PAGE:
3. As yet, there appears to have been no response to pleas for asylum provision to be made for those Christians (and other minorities) needing sanctuary from Iraq in the UK. I recognise that we do not wish to encourage Christians or other displaced and suffering people to leave their homeland – the consequences for those cultures and nations would be extremely detrimental at every level – but for some of them this will be the only recourse. The French and German governments have already made provision, but there has so far been only silence from the UK Government. Therefore, I ask for a response to the question of whether there is any intention to offer asylum to Iraqi migrants (as part of a holistic strategy to addressing the challenges of Iraq)?

4. Following on from this, I note that the Bishop of Coventry tabled a series of questions to HM Government in the House of Lords on Monday 28 July. All but two were answered on Monday 11 August. The outstanding questions included the following: “The Lord Bishop of Coventry to ask Her Majesty’s Government what consideration they have given to resettling here in the UK a fair proportion of those displaced from ISIS controlled areas of Northern Iraq.” I would be grateful to know why this question has not so far been answered – something that causes me and colleagues some concern.

5. Underlying these concerns is the need for reassurance that a commitment to religious freedom will remain a priority for the Government, given the departure of ministers who championed this. Will the Foreign Secretary's Human Rights Advisory Panel continue under the new Foreign Secretary? Is this not the time to appoint an Ambassador at Large for International Religious Freedom – which would demonstrate the Government’s serious commitment to developing an overarching strategy (backed by expertise) against Islamist extremism and violence?.

I look forward to your considered response to these pressing questions.

Yours sincerely,

The Rt Revd Nicholas Baines (The Bishop of Leeds)

 

 

This is the text of this morning's Thought for the Day on BBC Radio 4's Today programme:

It's perhaps indicative of the original trauma itself that yesterday I got the shivers when I heard the A Level results were being published. I remember well – when I went with my dad to my old comprehensive school in Liverpool to get my results nearly forty years ago – the feeling of dread … the sense that the whole of the rest of my life depended on what would be revealed in the next ten minutes. Melodramatic? Maybe. But, I've never forgotten the experience.

Looking back, I think I saw education in rather narrow terms. Qualifications were a means of advancement – allowing me to move on to the next thing I wanted to do in life, which was to go to university. There was something functional about the whole thing: get qualifications in order to get the place in order to get the degree in order to get the job, and so on. And there are plenty of commentators today who would observe that this functionalism has become the be all and end all of education. Perhaps we should recover the German distinction between 'education' and 'training'.

Well, the whole process surely must be more than creating incarnated CVs. When the Apostle Paul wrote to the church in Rome nearly two thousand years ago he stressed that we need to be transformed “by the renewing of our minds” – that is, to allow our world view, our assumptions about who we are and why we are here, about what matters and why, to be re-shaped over time. But, Paul refused to accept that this can be done apart from consideration of how we use our bodies and spirits – what we choose to worship and how we do our ethics.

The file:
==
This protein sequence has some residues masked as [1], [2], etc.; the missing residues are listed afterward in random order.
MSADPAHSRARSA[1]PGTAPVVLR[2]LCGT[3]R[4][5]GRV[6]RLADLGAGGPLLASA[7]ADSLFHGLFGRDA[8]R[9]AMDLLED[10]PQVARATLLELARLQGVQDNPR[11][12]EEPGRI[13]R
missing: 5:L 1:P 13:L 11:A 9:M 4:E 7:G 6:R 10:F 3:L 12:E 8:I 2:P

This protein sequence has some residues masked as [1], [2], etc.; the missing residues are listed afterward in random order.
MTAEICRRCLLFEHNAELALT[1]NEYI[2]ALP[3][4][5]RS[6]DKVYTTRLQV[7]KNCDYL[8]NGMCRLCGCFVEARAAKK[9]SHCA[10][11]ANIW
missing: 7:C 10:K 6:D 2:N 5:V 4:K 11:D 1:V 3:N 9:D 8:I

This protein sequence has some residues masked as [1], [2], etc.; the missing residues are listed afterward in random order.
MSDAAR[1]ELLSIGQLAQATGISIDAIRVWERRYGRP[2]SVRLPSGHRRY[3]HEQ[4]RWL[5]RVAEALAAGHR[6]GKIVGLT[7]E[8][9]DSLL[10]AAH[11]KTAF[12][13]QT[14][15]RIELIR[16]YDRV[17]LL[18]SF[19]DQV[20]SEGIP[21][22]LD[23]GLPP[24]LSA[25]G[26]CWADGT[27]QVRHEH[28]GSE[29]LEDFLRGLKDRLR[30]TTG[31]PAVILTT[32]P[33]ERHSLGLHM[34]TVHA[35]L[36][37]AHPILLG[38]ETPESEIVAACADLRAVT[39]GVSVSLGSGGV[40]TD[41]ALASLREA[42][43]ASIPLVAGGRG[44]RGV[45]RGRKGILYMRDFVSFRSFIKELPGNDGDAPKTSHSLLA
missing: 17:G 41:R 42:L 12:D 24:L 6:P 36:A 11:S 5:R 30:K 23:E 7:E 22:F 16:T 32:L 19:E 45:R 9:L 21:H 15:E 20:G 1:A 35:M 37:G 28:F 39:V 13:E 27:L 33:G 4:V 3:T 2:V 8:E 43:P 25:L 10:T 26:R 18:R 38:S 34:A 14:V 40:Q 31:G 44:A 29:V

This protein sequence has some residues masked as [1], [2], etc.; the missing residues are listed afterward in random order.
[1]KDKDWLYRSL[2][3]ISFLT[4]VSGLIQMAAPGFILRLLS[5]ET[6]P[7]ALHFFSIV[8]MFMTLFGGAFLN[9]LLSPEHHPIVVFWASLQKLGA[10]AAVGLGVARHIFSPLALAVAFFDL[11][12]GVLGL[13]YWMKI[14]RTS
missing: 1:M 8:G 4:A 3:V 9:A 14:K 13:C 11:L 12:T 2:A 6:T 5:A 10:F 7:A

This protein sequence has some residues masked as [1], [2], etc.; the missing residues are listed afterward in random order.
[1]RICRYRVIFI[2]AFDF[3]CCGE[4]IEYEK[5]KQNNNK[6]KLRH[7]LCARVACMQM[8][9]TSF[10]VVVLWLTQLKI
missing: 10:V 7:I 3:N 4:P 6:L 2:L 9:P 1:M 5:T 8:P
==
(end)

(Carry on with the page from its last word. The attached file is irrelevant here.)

Funnily enough, this is the understanding that gave rise to universities in the first place. Education was seen as the development of the character of a person in community, and not just a means of getting jobs to earn money. Not surprisingly, it was primarily about expanding the world of a student into a freedom to live universally – an opening up and not a closing down of perception and experience. And, contrary to some of today's dominant cultural worship of 'success', this approach assumes we have something to learn. It is rooted in the humility that knows how little we know, and how hard it is to change our minds.

Essentially, then, this suggests that we need to recover – at the heart of our assumptions about education – that education is a means to an end and not an end in itself: the end is the formation of character, and qualifications simply help us to measure how far that character is being shaped.

There are many homes in England today that burst with celebration or are quiet with uncertainty. It can only be hoped that all students will see their value going beyond results that only measure a little of what matters … and possibly say nothing about who they are as persons.

 

One of the burdens of having written a blog for some years is that when you stop for a while people read into it something that isn't there. Apparently, silence about urgent world events – or, in my case, developments in the church – means I am a coward or unwilling to commit (despite regular media engagement on these issues). It is always interesting to me that the first (rather than the last) assumption is my obvious lack of integrity.

The real reason, of course, is more prosaic: I have not had the time or head space to hit the keys. Starting a new role in less-than-ideal circumstances, then moving house and settling into a new one (most of which is office or 'public' space), shifts the immediate priorities.

So, here is a bullet point observation on some of the things that have gone on recently, or are going on now: